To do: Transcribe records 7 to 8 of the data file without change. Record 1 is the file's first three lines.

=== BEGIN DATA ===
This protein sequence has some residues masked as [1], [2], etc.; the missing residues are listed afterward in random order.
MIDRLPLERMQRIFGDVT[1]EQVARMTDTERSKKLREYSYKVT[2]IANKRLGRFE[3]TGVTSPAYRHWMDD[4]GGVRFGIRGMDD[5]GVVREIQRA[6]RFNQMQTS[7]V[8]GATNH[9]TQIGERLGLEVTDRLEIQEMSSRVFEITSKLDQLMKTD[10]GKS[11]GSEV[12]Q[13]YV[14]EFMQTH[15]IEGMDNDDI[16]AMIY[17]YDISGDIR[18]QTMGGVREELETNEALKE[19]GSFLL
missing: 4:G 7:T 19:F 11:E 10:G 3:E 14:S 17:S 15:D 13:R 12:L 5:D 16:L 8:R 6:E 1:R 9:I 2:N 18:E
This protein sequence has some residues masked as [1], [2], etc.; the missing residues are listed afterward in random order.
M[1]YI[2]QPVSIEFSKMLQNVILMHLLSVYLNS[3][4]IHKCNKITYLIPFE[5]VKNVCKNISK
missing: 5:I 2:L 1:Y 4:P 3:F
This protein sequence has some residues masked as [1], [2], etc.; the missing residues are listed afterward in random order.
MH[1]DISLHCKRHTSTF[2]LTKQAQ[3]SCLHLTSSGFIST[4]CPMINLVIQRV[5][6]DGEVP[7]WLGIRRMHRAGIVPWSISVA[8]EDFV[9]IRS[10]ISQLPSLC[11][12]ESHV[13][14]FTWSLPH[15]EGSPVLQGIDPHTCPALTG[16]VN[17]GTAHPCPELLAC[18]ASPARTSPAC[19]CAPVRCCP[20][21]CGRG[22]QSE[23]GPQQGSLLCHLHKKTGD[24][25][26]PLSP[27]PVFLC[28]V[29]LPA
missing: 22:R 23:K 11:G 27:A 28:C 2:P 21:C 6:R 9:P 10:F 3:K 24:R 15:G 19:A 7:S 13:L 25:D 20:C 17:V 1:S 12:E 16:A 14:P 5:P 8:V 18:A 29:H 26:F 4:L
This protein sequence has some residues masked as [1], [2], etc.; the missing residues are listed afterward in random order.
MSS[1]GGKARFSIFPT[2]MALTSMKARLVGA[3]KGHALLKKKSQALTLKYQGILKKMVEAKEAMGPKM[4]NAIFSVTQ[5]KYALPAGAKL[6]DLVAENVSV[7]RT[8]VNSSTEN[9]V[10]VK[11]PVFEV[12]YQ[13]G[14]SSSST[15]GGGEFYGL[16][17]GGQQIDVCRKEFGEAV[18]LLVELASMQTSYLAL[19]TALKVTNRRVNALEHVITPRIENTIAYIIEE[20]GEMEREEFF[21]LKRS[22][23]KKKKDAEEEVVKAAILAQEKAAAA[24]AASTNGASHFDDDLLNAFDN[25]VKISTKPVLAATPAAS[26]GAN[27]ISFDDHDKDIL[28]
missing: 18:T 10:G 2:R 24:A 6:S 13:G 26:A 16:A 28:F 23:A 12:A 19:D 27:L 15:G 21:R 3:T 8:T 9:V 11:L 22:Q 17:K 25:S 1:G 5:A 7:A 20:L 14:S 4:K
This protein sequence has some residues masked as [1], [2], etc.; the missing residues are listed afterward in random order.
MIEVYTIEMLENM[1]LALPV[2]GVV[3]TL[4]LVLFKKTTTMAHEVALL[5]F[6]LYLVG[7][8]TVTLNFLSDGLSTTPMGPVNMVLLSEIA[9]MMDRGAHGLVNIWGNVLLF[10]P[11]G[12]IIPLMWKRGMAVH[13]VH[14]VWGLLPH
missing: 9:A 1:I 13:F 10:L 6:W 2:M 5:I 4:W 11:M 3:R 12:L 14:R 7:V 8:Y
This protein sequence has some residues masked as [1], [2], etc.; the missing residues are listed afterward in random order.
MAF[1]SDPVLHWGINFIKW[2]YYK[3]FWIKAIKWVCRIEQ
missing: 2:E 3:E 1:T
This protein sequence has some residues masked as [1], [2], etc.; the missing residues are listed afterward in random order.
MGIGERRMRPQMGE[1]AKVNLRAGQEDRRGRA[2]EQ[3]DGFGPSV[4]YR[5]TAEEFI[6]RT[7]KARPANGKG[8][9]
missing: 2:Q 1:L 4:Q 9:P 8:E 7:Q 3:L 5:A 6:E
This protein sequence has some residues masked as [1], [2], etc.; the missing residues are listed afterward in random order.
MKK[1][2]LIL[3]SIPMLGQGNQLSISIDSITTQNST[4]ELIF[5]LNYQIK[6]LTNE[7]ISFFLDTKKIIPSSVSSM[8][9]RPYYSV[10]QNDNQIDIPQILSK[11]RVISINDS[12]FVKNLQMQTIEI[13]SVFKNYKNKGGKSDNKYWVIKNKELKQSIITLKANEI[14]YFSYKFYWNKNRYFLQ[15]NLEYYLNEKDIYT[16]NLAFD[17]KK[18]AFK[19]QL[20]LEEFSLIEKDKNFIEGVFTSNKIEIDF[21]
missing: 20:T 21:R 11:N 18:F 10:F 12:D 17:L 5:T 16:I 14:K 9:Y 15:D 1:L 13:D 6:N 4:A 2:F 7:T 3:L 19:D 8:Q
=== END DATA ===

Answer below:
This protein sequence has some residues masked as [1], [2], etc.; the missing residues are listed afterward in random order.
MGIGERRMRPQMGE[1]AKVNLRAGQEDRRGRA[2]EQ[3]DGFGPSV[4]YR[5]TAEEFI[6]RT[7]KARPANGKG[8][9]
missing: 2:Q 1:L 4:Q 9:P 8:E 7:Q 3:L 5:A 6:E
This protein sequence has some residues masked as [1], [2], etc.; the missing residues are listed afterward in random order.
MKK[1][2]LIL[3]SIPMLGQGNQLSISIDSITTQNST[4]ELIF[5]LNYQIK[6]LTNE[7]ISFFLDTKKIIPSSVSSM[8][9]RPYYSV[10]QNDNQIDIPQILSK[11]RVISINDS[12]FVKNLQMQTIEI[13]SVFKNYKNKGGKSDNKYWVIKNKELKQSIITLKANEI[14]YFSYKFYWNKNRYFLQ[15]NLEYYLNEKDIYT[16]NLAFD[17]KK[18]AFK[19]QL[20]LEEFSLIEKDKNFIEGVFTSNKIEIDF[21]
missing: 20:T 21:R 11:N 18:F 10:F 12:D 17:L 5:T 16:I 14:K 9:Y 15:D 1:L 13:D 6:N 4:A 2:F 7:T 3:L 19:D 8:Q